An attorney who moonlights as an Uber driver caught a police sergeant and a sheriff’s deputy lying about videoing law — on video.
The cops told Jesse Bright it was illegal to record them him, but a few days later the police chief admitted it was legal for Bright to tape law enforcement officers.
“Taking photographs and videos of people that are in plain sight including the police is your legal right,” Wilmington, N.C., Police Chief Ralph Evangelous told the media. “As a matter of fact we invite citizens to do so when they believe it is necessary. We believe that public videos help to protect the police as well as our citizens and provide critical information during police and citizen interaction.”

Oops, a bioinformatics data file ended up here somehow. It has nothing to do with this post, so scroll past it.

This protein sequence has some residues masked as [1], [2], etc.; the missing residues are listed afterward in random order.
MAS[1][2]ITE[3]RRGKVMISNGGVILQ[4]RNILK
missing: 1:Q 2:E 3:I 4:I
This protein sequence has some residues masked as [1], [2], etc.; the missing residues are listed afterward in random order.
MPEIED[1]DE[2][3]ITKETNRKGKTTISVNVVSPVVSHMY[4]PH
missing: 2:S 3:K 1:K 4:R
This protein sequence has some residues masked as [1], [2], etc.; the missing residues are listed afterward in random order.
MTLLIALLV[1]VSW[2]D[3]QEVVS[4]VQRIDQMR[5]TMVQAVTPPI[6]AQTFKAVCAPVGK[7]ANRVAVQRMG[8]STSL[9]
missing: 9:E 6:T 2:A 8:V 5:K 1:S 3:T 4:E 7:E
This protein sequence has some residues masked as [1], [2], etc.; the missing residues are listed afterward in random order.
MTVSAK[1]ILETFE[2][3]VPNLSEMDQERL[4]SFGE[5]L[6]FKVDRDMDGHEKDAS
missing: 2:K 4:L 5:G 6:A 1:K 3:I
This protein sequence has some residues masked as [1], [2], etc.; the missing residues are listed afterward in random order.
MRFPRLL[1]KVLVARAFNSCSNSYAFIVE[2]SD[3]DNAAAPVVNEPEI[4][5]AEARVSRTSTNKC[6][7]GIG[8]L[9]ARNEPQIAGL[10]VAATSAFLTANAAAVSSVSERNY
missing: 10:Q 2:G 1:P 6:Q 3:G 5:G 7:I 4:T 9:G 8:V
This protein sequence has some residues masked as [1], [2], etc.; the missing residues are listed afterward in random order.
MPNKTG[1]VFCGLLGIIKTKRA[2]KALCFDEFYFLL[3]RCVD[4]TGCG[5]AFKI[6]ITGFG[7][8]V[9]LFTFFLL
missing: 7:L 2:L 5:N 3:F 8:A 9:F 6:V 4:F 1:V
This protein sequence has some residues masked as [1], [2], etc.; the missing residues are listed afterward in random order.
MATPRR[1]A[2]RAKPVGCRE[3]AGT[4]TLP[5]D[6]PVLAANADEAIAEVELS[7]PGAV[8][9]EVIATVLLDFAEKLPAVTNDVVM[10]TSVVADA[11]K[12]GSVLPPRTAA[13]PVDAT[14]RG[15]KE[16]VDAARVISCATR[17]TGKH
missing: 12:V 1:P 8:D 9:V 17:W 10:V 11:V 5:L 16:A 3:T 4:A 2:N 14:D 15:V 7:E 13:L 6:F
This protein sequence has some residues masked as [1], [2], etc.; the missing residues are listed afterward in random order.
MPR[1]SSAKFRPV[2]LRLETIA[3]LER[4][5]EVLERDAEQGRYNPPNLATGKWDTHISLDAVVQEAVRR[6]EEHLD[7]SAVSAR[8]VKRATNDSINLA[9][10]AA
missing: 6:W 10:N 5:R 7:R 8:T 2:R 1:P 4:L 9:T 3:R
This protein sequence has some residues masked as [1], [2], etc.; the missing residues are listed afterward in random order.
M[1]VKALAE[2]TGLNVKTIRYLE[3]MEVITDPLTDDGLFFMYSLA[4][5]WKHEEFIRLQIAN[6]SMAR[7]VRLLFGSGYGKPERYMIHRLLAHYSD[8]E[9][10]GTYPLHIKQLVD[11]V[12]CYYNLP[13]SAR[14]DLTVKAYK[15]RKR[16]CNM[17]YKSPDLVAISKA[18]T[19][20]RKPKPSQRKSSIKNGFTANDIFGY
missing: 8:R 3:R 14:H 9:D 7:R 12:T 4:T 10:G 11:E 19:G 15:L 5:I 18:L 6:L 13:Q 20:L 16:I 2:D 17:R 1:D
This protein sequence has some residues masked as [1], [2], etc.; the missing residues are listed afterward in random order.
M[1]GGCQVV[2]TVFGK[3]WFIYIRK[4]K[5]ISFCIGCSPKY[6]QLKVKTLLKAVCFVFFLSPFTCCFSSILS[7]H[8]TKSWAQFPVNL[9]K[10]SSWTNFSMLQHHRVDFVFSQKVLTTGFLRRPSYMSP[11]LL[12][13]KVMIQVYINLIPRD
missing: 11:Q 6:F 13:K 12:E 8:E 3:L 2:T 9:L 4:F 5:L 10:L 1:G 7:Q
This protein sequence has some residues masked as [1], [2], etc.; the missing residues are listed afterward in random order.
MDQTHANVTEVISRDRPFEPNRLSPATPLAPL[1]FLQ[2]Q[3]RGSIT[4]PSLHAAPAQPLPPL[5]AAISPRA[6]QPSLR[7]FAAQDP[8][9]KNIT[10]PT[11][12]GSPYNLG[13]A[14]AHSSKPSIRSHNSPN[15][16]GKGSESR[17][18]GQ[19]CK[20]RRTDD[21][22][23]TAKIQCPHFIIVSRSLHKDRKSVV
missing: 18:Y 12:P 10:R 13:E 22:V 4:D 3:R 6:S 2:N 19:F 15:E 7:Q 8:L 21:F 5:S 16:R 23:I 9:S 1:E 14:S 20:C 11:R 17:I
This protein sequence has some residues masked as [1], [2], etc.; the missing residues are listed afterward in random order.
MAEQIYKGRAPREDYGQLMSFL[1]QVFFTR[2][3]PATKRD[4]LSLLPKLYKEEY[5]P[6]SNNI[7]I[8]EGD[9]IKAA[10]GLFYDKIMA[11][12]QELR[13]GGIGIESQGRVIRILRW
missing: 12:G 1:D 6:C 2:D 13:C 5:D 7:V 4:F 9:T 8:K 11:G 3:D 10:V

Evangelous’s officers did not get the memo. A few days earlier, Wilmington Police Sergeant Kenneth Becker stopped Bright’s car and asked to search the passenger. Bright decided to record the incident, and he then turned the tape over to WECT TV.
“Hey bud, turn that off, OK,” Becker said.
“No, I’ll keep recording,” Bright responded. “Thank you. It’s my right.”
“Don’t record me,” Becker said.